With Alan Weiss, at NSA Pittsburgh
Adrenaline surges; blood thins; heart rate increases; the brain perceives a threat. Is it a prehistoric flight from a predator? No, itâ€™s just someone typing stuff at work. Multiply these physical reactions by 8+ hour workdays, 6+ day workweeks, and few vacation days (I think Americans are the only species to brag about how little we relax). Not only do we thrash at each other in the workplace, we also put our health at risk.
Stress=illness=missed work=loss of productivity. Alan Weiss (www.contrarianconsulting.com) at a speech to the NSA (not that one, the other one) said that stress is the main reason for employee absence–the highest expense that businesses have today. Weiss is the author of â€œThe Ultimate Consultantâ€ series, and is an expert on work/life balance. He is also the only person I have ever met who uses the word peregrination (look it up; I had to).
How do we make the workplace livable? Make it laughableâ€”bring more humor into your workplace, and people wonâ€™t be waiting for you to slip up. They may wait for you to slip, period, so they can laugh. But at least youâ€™re helping their emotional health, and saving your employer some money. You can be the â€œShining Exampleâ€ who starts the ball rolling, by not taking things too seriously yourself. Including yourself. Start tomorrowâ€¦.and help your co-workers to â€œGet Your SHINE Together!â€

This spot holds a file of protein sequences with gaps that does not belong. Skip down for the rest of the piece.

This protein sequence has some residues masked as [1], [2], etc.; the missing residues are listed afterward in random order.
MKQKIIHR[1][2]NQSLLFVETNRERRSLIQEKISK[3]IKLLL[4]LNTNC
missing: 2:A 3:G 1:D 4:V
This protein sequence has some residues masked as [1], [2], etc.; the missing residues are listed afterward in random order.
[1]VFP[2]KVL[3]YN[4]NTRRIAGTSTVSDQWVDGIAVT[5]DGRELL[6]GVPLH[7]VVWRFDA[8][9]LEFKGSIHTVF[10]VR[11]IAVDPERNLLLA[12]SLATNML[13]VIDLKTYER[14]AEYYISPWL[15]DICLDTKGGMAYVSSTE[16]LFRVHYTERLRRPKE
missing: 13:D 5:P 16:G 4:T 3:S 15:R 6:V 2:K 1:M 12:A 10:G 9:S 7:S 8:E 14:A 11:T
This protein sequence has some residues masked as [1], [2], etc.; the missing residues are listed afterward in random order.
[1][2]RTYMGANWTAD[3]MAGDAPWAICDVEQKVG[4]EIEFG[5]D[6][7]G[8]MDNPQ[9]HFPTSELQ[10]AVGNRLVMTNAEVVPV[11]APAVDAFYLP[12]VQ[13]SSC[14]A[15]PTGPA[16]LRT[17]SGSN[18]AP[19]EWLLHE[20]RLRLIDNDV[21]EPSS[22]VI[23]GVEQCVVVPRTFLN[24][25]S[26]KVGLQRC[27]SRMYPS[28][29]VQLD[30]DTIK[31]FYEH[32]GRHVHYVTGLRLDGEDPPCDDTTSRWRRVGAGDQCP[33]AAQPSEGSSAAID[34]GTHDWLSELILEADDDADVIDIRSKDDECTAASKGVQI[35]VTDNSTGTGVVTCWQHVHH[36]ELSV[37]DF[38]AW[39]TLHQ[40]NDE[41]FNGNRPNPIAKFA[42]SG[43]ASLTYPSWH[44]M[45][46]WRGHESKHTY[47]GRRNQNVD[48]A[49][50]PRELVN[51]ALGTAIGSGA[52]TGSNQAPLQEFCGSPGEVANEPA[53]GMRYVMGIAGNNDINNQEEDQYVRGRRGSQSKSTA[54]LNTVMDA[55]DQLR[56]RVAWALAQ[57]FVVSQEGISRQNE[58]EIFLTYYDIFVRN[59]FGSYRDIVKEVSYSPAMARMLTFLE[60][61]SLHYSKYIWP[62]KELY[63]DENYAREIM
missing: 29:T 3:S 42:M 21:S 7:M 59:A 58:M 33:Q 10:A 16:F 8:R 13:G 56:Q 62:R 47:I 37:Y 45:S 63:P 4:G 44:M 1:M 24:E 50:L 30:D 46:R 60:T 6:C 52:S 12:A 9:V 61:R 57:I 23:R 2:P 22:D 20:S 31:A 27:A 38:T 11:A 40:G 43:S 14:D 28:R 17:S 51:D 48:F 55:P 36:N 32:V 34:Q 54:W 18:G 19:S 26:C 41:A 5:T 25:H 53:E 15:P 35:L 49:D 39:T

In between these two generations are the others: The baby boomers–who like to express their individuality. Theyâ€™re tolerant of others, competitive and optimistic.
In between the baby boom and Gen X, some have observed another generation, the â€œCuspersâ€, born between 1960 and 1968. These are the mediators, translators, and mentorsâ€”experienced managers who are quick to spot trends. Some may place half this generation in the next generation group, the Gen-X group.
Gen Xâ€™ers want options, but are adaptable. They are also pragmatic and entrepreneurial.
The Millennials are the ones I ask for help with technology problems: they are at home with technology and flourish with multiple stimuli. They are confident and have high expectations, but are very informal. When this generation clashes with the more mannerly Silent generation, it could spell disaster.
But if everyone is communicating on the same wavelength, misunderstandings are reduced, and the human connection is maintained. How do we do this? With a humorous workplace, a lighthearted attitude, and the SHINE System of communicationâ€¦
What do you get when you mix technology with connection? The SHINE System. For the first time in history, we have four (some may say five) generations in the workplace. Pamela Varkony of Spectrum Global Communications identified these generations in a speech given at the Jean E. Winsand International Institute for Women in School Leadership:
The silent generation (62 years and up) is staying in the workplace longer. This is the generation that is known for being disciplined, for delaying gratification in favor of working for the common good. A generation that appreciates courtesy. Think of a worker from this generation working with a Millennial, a worker who has no concept of life without or before the Internet. One generation is strong on manners and courtesy but may be weak in technological skills. The other generation may be very adept at technology, but with an informal, casual attitude. Which is better? Stay tuned….